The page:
Since the recession of 2008-2009, there has been quite a bit of discussion about credit lines. Are they going up? Are they going down? Are banks still aggressively managing their risk?
Based on the US data I’ve seen, it looks like a mixed bag. On one hand, the number of credit line increases is clearly going up.
As the table above illustrates, banks granted significantly more credit line increases in 2012 than they did at the dawn of the recession in 2008. Despite the predictable dip in line increases during 2010, this data suggests that both lender and consumer appetites for line increases were quite robust in 2012.
However, I did a little more digging and found that not all credit line increases are created equal.
The size of the average increase was roughly 57% lower in 2012 than it had been in 2008. In fact, the average line increase was about 35% lower in 2012 than it was when lenders were supposedly “super cautious” in 2010. In addition, from 2008 to 2012, there was a dramatic decline in the percent of consumers receiving sizeable line increases, which we defined as at or above $7500.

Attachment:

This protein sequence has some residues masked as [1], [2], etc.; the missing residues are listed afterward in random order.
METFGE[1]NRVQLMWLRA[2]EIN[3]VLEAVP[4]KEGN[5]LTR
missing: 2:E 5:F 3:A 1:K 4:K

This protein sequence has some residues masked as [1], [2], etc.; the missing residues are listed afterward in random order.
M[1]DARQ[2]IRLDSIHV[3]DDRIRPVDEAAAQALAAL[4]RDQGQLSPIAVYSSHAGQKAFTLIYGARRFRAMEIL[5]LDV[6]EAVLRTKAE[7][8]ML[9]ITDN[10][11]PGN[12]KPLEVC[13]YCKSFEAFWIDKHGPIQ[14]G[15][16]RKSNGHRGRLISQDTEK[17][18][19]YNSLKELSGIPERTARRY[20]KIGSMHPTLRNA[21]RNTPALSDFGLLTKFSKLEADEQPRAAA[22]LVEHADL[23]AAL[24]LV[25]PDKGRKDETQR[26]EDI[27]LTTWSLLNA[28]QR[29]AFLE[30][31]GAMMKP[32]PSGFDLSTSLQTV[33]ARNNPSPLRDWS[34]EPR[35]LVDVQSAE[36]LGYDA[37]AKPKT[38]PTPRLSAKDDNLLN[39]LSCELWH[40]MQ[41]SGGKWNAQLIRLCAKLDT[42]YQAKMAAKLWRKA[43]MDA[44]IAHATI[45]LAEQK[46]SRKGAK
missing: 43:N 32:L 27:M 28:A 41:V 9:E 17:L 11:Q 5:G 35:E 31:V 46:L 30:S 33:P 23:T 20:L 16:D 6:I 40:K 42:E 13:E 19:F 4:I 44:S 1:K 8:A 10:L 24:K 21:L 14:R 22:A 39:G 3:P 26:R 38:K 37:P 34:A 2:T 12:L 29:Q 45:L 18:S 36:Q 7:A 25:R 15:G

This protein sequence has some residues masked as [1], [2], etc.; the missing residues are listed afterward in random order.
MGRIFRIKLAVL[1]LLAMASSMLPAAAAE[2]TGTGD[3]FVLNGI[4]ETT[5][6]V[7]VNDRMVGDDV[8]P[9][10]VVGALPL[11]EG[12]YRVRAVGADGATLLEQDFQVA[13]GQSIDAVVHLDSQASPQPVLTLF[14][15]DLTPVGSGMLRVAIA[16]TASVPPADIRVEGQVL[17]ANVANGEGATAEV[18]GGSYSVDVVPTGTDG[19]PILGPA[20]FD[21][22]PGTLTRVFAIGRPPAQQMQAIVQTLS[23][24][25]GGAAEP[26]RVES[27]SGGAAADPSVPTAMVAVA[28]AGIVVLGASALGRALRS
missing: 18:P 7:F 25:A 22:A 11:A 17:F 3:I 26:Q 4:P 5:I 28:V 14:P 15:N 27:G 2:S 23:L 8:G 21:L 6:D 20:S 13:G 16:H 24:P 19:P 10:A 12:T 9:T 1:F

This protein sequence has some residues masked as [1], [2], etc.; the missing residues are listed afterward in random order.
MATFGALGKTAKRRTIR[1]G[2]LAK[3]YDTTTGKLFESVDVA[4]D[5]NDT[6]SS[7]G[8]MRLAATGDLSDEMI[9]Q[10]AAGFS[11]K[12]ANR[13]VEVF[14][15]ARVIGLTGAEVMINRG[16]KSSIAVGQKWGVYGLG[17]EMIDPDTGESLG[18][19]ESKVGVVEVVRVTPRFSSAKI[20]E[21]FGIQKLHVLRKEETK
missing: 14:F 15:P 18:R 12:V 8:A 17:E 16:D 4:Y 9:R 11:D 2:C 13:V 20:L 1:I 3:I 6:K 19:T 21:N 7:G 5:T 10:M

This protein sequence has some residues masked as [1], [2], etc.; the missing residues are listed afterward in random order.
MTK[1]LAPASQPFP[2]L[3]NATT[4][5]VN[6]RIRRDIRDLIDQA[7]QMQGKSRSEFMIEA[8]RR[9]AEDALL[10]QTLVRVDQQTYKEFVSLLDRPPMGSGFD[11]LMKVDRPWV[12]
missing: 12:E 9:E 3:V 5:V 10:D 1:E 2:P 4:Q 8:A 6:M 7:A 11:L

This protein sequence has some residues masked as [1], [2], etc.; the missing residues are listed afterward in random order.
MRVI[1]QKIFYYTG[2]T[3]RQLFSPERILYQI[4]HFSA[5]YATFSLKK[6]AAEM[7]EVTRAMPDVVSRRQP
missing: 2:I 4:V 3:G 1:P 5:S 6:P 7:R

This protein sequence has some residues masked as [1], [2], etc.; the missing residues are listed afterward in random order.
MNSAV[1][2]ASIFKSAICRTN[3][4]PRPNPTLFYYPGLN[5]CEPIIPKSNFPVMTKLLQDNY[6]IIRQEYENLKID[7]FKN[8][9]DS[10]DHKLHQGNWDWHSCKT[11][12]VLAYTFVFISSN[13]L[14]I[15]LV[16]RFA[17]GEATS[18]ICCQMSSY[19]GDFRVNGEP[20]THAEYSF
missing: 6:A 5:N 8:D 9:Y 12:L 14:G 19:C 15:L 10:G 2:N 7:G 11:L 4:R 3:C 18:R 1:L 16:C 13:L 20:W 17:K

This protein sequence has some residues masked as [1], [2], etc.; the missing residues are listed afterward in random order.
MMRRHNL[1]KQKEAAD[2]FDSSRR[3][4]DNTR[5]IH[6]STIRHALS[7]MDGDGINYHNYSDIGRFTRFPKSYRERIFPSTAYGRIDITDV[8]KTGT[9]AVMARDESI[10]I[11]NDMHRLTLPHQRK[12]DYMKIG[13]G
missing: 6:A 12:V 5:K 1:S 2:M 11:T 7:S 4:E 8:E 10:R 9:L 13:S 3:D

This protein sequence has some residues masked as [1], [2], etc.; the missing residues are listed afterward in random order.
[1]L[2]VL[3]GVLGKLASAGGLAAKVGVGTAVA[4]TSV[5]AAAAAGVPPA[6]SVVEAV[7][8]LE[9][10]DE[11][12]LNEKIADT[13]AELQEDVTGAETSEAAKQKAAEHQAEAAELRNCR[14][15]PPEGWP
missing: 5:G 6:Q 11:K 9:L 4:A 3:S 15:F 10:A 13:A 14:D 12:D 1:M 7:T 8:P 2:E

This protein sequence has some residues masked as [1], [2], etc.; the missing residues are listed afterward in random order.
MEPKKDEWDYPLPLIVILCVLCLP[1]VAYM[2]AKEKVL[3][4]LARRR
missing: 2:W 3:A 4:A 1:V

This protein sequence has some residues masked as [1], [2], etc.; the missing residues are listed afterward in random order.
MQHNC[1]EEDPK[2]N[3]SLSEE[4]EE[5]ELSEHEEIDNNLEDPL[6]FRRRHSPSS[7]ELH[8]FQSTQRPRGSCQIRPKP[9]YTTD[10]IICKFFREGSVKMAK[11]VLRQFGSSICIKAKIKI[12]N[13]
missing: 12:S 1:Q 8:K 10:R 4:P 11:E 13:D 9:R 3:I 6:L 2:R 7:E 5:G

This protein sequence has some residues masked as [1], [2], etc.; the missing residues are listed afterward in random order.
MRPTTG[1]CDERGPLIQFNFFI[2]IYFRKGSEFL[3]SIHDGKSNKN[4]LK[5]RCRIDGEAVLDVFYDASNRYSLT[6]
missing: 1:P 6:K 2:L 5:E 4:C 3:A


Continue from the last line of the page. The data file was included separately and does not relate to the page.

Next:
In terms of actual dollars, lenders gave out approximately $10.5 billion in credit line increases in 2008. In 2012, that figure was only $5.3 billion despite hundreds of thousands more consumers receiving line increases.
So…if 300,000 more US consumers received credit line increases in 2012 than in 2008, but the total dollar amount was nearly 50% lower, are bankers tightening or loosening their purse strings?
It’s an interesting question. As the economic recovery rolls along, credit line increases could have a significant impact on how quickly consumer spending rises. This is definitely a topic that I’ll be following closely.